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10 ways to give your garden a spruce-up this spring

Summer is just around the corner, and with daylight hours on the up there’s more time to get out into the garden and smarten it up before BBQ season is upon us.

Giving your garden, terrace or courtyard a face-lift doesn’t have to involve professional landscapers installing elaborate water features or laying thousands of pounds of fresh turf. Make hay while the sun shines (no, not literally) and try these simple tips for freshening up your outside space.

1. Give the lawn a trim

Make sure your grass is actively growing before giving the mower a run around. Ideally there will be between two and three inches of growth, to avoid injuring the grass and any infection of the roots.

Choose a dry day and give your mower blades a sharpen-up first.

Neatening up the edges will also make a huge difference so, if you don’t have a strimmer, use a spade to sharpen the border edges, or grab some large scissors, get down on your hands and knees and get snipping!

2. Prune your plants

The rules for what plant to prune when can be a bit of a minefield, so it’s always best to read up about a specific tree or shrub. But as a general rule, pruning summer-blooming plants in early to mid-spring will allow time for the new growth and flowers to appear later in the same year.

An unexpected frost can damage new shoots so don’t be too premature with your pruning!

3. Plant up some pots for a pop of colour

Planting colourful flowers in containers is a great way to brighten up even the smallest of outdoor spaces. Some attention-grabbing options include primroses, pansies or violas – and there are around 3000 registered varieties of tulip to choose from.

If you’re in to plants that you can eat, then why not pot up some parsley.

Remember that, unlike plants in the ground, potted ones will rely on you for food and water – so avoid if you’re a forgetful gardener.

4. Rig up some hanging baskets

Hanging baskets offer another great way to make the most of limited space, or add some greenery to the front of your home.

You can plant any of the above flowers, or take advantage of the height with some overhanging foliage.

Primulas and geraniums like to dangle down or for a cascade of green opt for ivy.

5. Get weeding

Spring is a great time to rid your borders and vegetable patch of weeds, before blooming plants make them difficult to reach. Make sure you root out the roots so they don’t grow back.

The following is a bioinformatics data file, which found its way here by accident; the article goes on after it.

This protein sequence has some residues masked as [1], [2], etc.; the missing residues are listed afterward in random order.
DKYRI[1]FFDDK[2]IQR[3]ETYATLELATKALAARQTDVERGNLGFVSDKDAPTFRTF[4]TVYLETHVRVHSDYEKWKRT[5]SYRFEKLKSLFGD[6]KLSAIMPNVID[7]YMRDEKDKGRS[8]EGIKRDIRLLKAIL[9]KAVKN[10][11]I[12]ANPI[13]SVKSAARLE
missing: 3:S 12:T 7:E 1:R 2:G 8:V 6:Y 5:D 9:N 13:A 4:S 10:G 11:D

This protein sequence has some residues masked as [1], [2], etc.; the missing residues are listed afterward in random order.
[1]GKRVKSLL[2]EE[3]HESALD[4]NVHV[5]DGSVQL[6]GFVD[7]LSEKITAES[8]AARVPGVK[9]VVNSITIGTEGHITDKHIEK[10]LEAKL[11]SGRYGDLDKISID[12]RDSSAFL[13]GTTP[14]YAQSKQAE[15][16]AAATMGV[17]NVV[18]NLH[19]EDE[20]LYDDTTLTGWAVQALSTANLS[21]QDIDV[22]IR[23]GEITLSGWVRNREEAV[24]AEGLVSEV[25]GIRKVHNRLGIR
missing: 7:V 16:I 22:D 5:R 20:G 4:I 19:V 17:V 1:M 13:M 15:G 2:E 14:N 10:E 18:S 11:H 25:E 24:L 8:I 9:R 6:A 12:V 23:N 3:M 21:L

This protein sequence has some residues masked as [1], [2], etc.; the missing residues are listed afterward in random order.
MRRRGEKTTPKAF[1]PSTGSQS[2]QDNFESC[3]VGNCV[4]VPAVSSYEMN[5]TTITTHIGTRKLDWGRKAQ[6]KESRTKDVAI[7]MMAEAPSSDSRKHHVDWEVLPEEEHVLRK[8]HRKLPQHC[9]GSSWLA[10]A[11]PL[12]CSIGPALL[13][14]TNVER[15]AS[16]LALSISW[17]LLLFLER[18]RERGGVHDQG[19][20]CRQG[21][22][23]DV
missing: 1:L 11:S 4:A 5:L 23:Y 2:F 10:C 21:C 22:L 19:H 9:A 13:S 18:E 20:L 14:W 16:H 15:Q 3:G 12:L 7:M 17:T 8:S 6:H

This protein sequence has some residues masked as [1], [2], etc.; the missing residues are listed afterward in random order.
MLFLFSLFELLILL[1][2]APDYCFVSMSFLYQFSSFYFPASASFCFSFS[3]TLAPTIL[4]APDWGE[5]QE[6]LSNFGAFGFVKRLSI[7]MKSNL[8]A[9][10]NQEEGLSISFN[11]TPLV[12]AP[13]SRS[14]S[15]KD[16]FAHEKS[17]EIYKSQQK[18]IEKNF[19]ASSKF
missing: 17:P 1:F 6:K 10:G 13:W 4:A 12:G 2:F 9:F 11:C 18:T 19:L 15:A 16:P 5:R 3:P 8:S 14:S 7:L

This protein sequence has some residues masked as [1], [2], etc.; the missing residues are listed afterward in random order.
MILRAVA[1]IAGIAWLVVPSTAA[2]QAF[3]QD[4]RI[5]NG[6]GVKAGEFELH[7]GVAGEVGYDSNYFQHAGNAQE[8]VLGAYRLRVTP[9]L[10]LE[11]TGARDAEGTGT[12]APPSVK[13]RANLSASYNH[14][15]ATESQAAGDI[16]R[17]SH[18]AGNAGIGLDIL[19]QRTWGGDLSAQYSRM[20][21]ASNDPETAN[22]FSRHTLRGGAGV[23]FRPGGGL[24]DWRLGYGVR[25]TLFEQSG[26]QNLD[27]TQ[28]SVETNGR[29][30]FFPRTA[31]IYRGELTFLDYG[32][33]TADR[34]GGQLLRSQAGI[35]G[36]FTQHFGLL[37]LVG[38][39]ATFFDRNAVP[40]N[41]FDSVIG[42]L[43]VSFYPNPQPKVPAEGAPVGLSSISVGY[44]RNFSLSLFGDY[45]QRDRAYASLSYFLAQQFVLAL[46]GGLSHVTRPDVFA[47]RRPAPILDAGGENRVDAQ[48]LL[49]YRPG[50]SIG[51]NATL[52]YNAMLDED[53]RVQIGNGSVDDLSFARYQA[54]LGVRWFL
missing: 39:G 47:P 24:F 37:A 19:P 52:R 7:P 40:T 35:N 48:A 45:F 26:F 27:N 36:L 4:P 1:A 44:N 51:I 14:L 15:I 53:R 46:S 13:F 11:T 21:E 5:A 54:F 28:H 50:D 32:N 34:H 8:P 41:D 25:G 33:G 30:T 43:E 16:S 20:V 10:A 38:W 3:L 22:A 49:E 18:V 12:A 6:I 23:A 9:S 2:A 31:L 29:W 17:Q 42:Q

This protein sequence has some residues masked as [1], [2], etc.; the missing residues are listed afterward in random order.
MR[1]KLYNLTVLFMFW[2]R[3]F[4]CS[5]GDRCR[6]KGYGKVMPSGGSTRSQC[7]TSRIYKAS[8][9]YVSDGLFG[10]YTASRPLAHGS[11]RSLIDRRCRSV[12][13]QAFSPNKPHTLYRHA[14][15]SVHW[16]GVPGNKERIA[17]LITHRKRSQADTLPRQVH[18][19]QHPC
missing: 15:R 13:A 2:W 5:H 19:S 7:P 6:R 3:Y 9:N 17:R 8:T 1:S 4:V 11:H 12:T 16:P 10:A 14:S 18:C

Top tip? Weed when it’s wet. The damp soil will make it much easier to pull those roots right out.

6. Remove dead leaves

Along with the weeds, clearing out all those dead leaves that are a hangover from the autumn is a simple but effective way to neaten up the garden.

If your patch is small enough and covered in fake grass then a quick solution is to wait until the leaves are dry and whip around with the hoover!

Take care to avoid wildlife.

7. Turn some compost into your borders

Fold some organic matter like compost or recycled green waste into your dried out and flattened down soil to give it a new lease of life.

Spread around four inches worth of compost over the soil, then turn the soil to a depth of around ten inches with a garden fork.

Manure is a great option too, but not for those with a sensitive sense of smell.

8. Fix fences

Before any climbing plants get going, fix any rickety or broken fences, gates and trellises.

And wait for a dry day to give any wood a lick of wood-preservative or paint.

With the British weather, you might be waiting a while…

9. Give your birdbath a bath

Birdbaths and feeders can get grubby over the winter months. Disinfect your bird feeders with some very weak bleach solution – and be sure to rinse thoroughly before stocking them up with seed.

Remove any moss from birdbaths with a good scrub, again with a very weak bleach solution, and refill.

Well you wouldn’t want to wash in dirty water, would you?

10. Add some twinkle with fairy lights

One way to glam up your garden is to rig up some outdoor friendly fairy lights for instant ambience! There are lots of solar powered lamp, lantern and light options out there so you don’t have to worry about your electricity bill.

For more gardening tips and advice listen to Gardeners’ Question Time.